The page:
information on a range of factors and not just performance. Transparency to any changes to eco-friendly or diversity policies (just as an example) will be key – and the recent Boohoo scandal demonstrates this requirement.
The power of default inertia
Glidepaths as we know it might not be suitable as retirement is no longer a fixed date but a blurred ongoing and changing process. This means that member engagement is even more important. Advancements in technology and the role of the “default” could mean that what was
the scheme default move towards being the member’s default for their particular life stage, requirements and attitudes. This personalised default could be based on big data collected via browsing habits, bank data etc. which through applied behavioural science is continuously developed via machine learning. If we accept that a human’s innate inertia for pensions engagement is not going to change, how can we use that power of inertia to help automate what is required of their default or indeed contributions and so on? Through technology, we could get to a stage whereby normal day-to-day activities and occasional, but important life moments are automatically monitored and fed through to a default (managed within a framework), so that smart changes (to contributions for example) can take place without the member having to ‘engage’ in the traditional sense.
Pensions Dashboards None of the above can happen without the delivery of pensions dashboards. That is not to say that the above technology will only be available via a pensions dashboard, but that for such smart technology to work across the board, all schemes and all pensions must be brought up to a recognised and agreed standard for surfacing data that is of value to the individual. Although promised for delivery in 2019, one must surely hope that within the next 5 – 10 years, our country will have a valuable Pensions Dashboard. It is this project’s founding technology (particularly for finding lost pensions, identity verification, data standards and governance) that will enable smart member engagement of the type mentioned above. Pensions Dashboard will open pensions to 21st century consumer technology.
This is and will be no easy feat. Despite some commentators drawing parallels, pensions dashboards harbour a very different set of challenges to Open Banking namely (1) Identity (authentication) and (2) the growing issue of lost and deferred pots.
Unlike the small number of banks, there are thousands upon thousands of schemes a member could attempt to contact in order to find their lost pension – it is estimated by the ABI that there are about 1.6 million lost pots (totally nearly £20bn and that’s just in the DC space). Auto-enrolment (AE) is also adding another layer of complexity with the onslaught of small pot proliferation and associated administration costs. Research from PPI anticipates 27 million smaller pots could be in MTs by 2035. There is a total of 10 million small deferred pots currently costing around £130m each year in administration, with the PPI estimating the 15-year bill for servicing the extra 17 million pots (in 2035) to cost half a billion pounds. This means that every active member in an AE pension is currently supporting an inactive one, and the figure is likely to increase to 1:3 in the next 15 years. This proliferation is costing everyone and must be addressed.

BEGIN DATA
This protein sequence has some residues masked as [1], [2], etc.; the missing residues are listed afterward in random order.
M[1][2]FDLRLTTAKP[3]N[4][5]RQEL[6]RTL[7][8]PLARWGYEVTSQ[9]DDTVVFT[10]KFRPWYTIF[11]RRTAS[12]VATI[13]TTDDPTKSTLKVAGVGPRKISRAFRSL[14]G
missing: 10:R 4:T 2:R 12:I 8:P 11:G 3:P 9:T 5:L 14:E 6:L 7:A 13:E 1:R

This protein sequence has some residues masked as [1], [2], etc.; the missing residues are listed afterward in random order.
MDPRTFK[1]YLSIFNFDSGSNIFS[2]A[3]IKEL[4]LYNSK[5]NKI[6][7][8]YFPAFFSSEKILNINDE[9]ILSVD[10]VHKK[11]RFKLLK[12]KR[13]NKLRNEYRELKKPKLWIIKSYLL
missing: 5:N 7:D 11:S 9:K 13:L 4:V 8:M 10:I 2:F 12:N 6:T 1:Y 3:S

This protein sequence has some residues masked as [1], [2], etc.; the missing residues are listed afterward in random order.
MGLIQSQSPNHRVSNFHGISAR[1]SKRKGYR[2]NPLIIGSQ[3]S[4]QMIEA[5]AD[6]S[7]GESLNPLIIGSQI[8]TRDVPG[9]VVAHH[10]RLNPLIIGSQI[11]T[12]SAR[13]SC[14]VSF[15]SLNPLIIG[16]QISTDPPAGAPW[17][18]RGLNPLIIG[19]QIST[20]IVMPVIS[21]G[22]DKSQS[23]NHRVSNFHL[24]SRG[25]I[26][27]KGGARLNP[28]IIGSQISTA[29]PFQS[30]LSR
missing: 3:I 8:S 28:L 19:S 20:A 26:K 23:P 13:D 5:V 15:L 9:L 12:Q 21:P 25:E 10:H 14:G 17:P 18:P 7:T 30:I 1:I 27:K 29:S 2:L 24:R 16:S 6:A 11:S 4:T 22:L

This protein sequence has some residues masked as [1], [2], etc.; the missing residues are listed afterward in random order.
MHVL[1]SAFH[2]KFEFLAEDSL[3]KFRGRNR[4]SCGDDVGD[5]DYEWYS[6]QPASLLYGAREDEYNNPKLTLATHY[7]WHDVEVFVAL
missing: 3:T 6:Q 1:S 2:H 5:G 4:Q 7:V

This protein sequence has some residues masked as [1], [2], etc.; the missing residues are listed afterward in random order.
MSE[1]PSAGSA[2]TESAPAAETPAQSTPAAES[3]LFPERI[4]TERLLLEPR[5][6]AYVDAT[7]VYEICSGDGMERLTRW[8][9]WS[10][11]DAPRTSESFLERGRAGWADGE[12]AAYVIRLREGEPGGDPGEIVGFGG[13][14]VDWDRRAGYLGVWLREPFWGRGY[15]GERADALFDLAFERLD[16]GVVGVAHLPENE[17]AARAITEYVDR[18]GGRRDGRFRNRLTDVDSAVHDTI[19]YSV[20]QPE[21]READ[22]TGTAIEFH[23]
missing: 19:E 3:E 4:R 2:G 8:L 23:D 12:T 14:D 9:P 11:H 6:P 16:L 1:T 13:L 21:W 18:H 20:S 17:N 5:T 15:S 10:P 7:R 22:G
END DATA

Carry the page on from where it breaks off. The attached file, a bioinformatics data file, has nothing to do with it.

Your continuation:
Pensions Dashboard will only go some way to solving this future problem, but importantly it will deliver a solid foundation upon which pensions data suddenly becomes accessible. For the first time, individuals as a minimum will be able to find all of their pensions and their values. By combining this newly surfaced and accessible pensions information with machine learning, AI and behavioural science, we can expect to see a significant rise in member engagement – automated or not.
Known knowns, known unknowns and unknown unknowns
Although 2020 will probably go down in history as one of the most unexpected and challenging year, Covid-19 is forcing us to re-evaluate just about every corner of our lives. One could argue it is a known unknown that has proven to also open opportunities and in particular the role of technology, innovation and the power for remote engagement. It has accelerated adoption of technology such as Zoom and other video conferencing facilities to the point where over a space of a few days or weeks it became the norm for engaging with colleagues and family.
With the information we have and what we know now, I think we can safely predict a positive change in the level of member engagement and that this engagement might not necessarily be in the traditional sense. There is no doubt that digital innovation, big data and smarter investment strategies, at both the accumulation and at-retirement/decumulation stage will revolutionise member engagement over the next 5 – 10 years – and not just for MTs, but across the entire pension spectrum.
This article was featured in Pensions Aspects magazine October edition.
Last update: 12 October 2020